Treecosystems organised a site visit to Kingley Vale to look at the condition of the trees in the expansive yew woodland and its notorious grove of large ancient yew trees

Kingley Vale nature reserve is a SSSI and a SAC for its yew woodland and is owned and managed by Natural England. A site visit was set up with the Kingley Vale team and a small, focused group of tree experts including yew specialists Peter Norton (Ancient Yew Group) and Hugh Milner (Head Forester), along with Dr David Lonsdale (former Lead Researcher at Forest Research), Ted Green (OBE – co-founder of ATF), Caroline Davis (Ancient Tree Forum), J-P Berry (Guildford Council Senior Trees Officer), Jon Stokes (The Tree Council) and Treecosystems’ Geoff Monck.

Similar signs of increased tree stress were identified in many of the yews at Kingley Vale, as at other yew sites in the south of England. It was very useful to discuss these amongst the group out in the field. 

After the site visit, a number of outcomes came out of the round table discussion:

    1. An expanded research consortium would be formed called the Yew Health Working Group. The group will further investigate apparent increased tree stress and possible deterioration in the physiological condition of yews across a number of sites in the south of England, and possibly further afield. The consortium represents an alliance between the teams and landowners behind three key ancient and veteran yew populations in England – Kingley Vale (Natural England), Newlands Corner/Merrow Downs (Albury Estate and Guildford Borough Council) and Great Yews (Longford Estate), along with the academic lead Myerscough University College. Geoff Monck from Treecosystems is the overall group lead.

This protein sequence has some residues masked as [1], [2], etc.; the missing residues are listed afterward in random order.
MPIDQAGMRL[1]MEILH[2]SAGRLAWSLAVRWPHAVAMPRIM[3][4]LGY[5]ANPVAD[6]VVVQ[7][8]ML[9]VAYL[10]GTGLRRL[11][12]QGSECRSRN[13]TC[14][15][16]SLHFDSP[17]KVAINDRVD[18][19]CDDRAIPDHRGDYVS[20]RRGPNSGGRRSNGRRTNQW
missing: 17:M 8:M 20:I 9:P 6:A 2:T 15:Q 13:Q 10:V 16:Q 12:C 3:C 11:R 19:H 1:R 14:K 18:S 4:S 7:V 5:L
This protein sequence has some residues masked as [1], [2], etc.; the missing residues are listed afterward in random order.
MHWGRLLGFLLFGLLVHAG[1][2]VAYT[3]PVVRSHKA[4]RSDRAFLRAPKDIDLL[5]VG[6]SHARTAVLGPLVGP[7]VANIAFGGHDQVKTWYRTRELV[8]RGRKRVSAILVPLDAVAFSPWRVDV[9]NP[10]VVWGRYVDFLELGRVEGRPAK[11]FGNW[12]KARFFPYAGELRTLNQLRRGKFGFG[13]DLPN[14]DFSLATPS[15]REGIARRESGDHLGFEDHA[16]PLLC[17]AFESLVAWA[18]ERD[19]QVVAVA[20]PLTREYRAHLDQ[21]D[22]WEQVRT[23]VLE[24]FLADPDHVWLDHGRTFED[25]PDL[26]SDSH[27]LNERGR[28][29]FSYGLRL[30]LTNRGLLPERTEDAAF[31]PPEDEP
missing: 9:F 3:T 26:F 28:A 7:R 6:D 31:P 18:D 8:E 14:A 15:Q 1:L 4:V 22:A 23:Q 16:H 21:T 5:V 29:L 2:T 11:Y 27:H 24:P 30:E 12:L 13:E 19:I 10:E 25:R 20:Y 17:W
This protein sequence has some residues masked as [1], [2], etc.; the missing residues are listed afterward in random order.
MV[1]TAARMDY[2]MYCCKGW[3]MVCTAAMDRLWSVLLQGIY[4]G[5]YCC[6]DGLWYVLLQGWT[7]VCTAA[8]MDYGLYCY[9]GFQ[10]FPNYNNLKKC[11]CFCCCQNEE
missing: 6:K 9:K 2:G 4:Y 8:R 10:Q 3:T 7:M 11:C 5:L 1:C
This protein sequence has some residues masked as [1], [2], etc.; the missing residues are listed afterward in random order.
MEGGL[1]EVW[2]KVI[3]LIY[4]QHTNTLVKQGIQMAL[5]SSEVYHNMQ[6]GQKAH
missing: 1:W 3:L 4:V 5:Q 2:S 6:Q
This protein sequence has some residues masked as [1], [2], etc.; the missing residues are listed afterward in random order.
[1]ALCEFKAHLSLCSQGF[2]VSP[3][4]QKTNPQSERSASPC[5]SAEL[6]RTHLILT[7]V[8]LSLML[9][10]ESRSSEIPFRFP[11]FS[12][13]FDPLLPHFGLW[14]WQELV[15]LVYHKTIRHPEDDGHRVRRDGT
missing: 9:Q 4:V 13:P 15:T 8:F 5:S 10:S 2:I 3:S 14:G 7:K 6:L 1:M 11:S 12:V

1. The consortium will continue with and possibly expand the current pilot research project underway at Newlands Corner.
    1. In the meantime, the consortium will seek to set up some case funded PhDs in conjunction with an industry partner and an additional academic partner.
    1. Discussion of the various indicators of increased yew tree stress and relevant site conditions observed during the day helped the group to formulate hypotheses to be tested by the research. These build upon the work and observations already done in this area by Geoff Monck in relation to both declining yews and oak decline.
    1. Treecosystems will continue to support managers of all three sites with identifying and addressing tree stress factors that can be managed. At Newlands Corner and Kingley Vale, visitor pressure and the resulting soil compaction damage are key threats requiring urgent intervention.

See also:

The Yew Tree Project

Research into the apparent widespread deterioration in physiological condition of yew trees in the southeast of England (and possibly further afield)